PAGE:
Ed Rampell: This comedy, obviously, is much more concerned with its characters’ sex lives than, say, with a little thing like Trotsky’s theory of Permanent Revolution (which I don’t believe is ever mentioned by name onstage).
Michael Sigman: I found myself looking forward to my Facebook birthday experience with pleasant imaginings that meshed with the sweet anticipation of the vast quantities of sugar I would soon permit myself to ingest.
Randy Shaw: Disney’s mammoth investment in a western originally based on traditional racial stereotypes—a white man with an honorable but terse Native American sidekick—speaks volumes to Hollywood’s current disconnection from real-life concerns.
Charles Orloski: Using Work-Speak, it was family’s notorious “Lean-Week,” my company paid bimonthly, and there was nothing to do except sit on back porch, listen to the Phillies vs. Braves game on A.M. radio.
Ed Rampell: To paraphrase the Bard: Toga or not toga? Transforming a period piece or classic into a modern dress work with contemporary costuming, dialogue, references and, perhaps, themes is tricky business.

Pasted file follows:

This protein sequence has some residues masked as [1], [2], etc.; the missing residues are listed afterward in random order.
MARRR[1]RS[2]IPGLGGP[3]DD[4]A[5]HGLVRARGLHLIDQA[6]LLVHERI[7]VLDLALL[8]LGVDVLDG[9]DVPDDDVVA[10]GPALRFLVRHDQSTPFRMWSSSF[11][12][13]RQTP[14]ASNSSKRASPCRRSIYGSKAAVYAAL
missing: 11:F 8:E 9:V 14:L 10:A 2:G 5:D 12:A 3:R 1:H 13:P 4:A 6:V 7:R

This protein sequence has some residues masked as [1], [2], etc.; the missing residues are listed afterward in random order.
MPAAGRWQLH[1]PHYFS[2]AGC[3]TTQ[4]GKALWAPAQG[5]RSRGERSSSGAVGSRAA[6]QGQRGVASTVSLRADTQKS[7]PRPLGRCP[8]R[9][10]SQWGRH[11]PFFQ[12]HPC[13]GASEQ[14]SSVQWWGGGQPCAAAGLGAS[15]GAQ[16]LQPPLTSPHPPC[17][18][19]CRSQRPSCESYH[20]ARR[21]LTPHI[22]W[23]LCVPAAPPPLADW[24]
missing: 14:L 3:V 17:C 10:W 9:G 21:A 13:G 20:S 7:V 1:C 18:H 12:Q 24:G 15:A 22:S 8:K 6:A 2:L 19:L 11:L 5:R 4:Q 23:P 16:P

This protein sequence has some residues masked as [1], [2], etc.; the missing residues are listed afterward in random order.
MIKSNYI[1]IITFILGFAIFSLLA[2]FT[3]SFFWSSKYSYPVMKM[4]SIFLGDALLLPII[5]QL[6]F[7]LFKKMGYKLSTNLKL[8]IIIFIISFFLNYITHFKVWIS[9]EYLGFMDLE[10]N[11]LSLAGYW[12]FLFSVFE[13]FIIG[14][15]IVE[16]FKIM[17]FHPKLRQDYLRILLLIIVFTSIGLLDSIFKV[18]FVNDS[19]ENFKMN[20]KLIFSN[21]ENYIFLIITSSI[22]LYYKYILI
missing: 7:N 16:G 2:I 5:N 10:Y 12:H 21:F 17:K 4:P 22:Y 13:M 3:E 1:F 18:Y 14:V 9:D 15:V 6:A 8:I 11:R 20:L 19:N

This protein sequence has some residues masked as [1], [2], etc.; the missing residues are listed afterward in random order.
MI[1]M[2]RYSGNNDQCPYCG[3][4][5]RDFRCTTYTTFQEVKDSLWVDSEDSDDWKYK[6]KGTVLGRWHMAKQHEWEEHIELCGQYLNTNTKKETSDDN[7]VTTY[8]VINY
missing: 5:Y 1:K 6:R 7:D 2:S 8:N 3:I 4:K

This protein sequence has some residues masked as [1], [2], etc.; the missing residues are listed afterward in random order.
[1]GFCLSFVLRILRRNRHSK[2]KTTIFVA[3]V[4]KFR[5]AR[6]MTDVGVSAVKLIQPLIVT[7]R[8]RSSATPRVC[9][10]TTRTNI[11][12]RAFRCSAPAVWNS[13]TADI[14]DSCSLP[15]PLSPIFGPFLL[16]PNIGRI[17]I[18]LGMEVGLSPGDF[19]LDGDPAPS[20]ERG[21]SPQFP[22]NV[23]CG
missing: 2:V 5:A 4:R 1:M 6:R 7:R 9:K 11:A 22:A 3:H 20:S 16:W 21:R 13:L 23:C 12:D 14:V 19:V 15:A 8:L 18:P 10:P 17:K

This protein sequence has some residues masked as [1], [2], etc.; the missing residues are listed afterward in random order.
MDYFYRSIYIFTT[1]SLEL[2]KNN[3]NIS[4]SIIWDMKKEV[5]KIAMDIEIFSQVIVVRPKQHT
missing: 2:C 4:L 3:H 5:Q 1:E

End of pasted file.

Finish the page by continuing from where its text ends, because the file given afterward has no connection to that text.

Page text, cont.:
Michael Sigman: The upcoming Major League Baseball All-Star Game will be the first hosted by the New York Mets since 1964, reminding me that following the All-Star break that same year, my St. Louis Cardinals staged one of the most thrilling comeback stories in baseball history.
Gary Corseri and Adam Engel: It’s interesting that while Salinger and Hemingway were literally like a balm to each other’s frazzled nerves during that surreal winter in the Hürtgen forest, apocalyptic beyond words, and they remained bonded through that experience
Peter Laarman: Actually, my dears, what is killing the humanities is precisely the empire-in-decline anxiety that drives this report: the sense that Chinese college grads these days might actually know their Moliere and their Montesquieu better than our grads do.
Carole Bartolotto: The problem with concluding that GMOs are safe is that the argument for their safety rests solely on animal studies. These studies are offered as evidence that the debate over GMOs is over. Nothing could be further from the truth.
Walter Brasch: At first, the few individuals cried into the winds. But, they came together to form small groups, and then larger groups. They read the environmental and public health studies. They heard from the people about the problems associated with fracking.